I’m getting a little ahead of myself. Let’s back up to what I wanted the box to do. First, it had to be triggered by someone walking past it which would activate a whole slew of effects designed to strike fear in the heart of the victim, umm, I mean trick-or-treater.

Those effects would be: the box lid bouncing up and down; a red strobe light and fog machine (the fire breathing part); and a loud screaming animal sound.

A nice side effect of the fog machine is a loud hissing sound which really added to the audio effects of the box. Add some chains to the top to make it look like a dangerous monster is being contained and paint the words “Danger” and “Unknown Species” on the box and we’re a go.

The Brains and Electronics

For the first version of the MIAB, I used a Parallax Propeller prototype board; for the audio, I hacked an old MP3 player. When I retrieved the box for the upcoming Halloween, the MP3 player wasn't working. I either had to hack another MP3 player (which was really quite hard) or find another solution.

Luckily for me, Parallax has their Propeller Activity board which had all the audio stuff I needed right there. The Activity board is the brains of the current MIAB.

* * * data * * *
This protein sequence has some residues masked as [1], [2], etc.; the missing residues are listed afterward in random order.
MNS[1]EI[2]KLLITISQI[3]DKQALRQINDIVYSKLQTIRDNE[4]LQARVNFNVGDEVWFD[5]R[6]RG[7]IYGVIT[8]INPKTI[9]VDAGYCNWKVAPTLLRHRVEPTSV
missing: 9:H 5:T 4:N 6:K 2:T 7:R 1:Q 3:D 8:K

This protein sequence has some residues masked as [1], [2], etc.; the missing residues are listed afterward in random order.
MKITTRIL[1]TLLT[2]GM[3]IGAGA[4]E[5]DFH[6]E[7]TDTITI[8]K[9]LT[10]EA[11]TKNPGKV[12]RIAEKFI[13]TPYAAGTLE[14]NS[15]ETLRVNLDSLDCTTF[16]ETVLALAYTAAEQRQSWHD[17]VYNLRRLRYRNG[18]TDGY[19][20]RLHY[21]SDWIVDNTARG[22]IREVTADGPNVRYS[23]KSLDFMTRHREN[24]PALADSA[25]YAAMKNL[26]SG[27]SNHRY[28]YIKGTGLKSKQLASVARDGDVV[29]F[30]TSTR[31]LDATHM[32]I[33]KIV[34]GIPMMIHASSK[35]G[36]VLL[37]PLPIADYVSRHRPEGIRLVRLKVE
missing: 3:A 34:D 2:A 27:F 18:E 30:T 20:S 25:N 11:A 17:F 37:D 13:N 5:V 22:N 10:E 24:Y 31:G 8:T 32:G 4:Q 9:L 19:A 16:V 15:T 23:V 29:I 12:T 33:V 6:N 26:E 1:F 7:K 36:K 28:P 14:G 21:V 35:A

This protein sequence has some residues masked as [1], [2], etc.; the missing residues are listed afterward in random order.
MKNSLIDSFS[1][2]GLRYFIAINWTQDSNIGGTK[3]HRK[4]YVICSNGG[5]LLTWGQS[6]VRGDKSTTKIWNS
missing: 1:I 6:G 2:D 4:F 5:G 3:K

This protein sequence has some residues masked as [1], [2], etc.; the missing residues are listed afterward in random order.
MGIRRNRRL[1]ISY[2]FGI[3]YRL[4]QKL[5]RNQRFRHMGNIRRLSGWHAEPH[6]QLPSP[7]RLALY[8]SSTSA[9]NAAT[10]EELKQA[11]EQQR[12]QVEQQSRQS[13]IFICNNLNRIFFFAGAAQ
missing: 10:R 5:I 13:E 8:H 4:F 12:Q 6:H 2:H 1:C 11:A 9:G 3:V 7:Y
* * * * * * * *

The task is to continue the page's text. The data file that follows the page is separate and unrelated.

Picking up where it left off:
Features labeled.

In order to turn the cam, I decided to use a stepper motor and a Step Stick driver board.

Here, you can see the teeth on the cam.

Initially, I wanted the monster to be in different “phases,” and I was going to slowly turn the wheel back and forth in a slightly curved area of it to simulate a relaxed and “breathing” state where the lid would just slowly raise and lower.

I later scrapped that idea, but still have that ability if I ever want to re-implement it.

For detecting “victims,” I used a PIR sensor. They are very simple and very reliable. Basically, it’s wired directly to pins on the Activity board.

To control the strobe light and fog machine, I needed to use a relay board. The strobe light didn’t even have an on/off button; it was basically just plugged in. So, I spliced the wires and ran them through the relay board. The fog machine was a little more complicated as it had a remote that released the fog once the unit was heated up.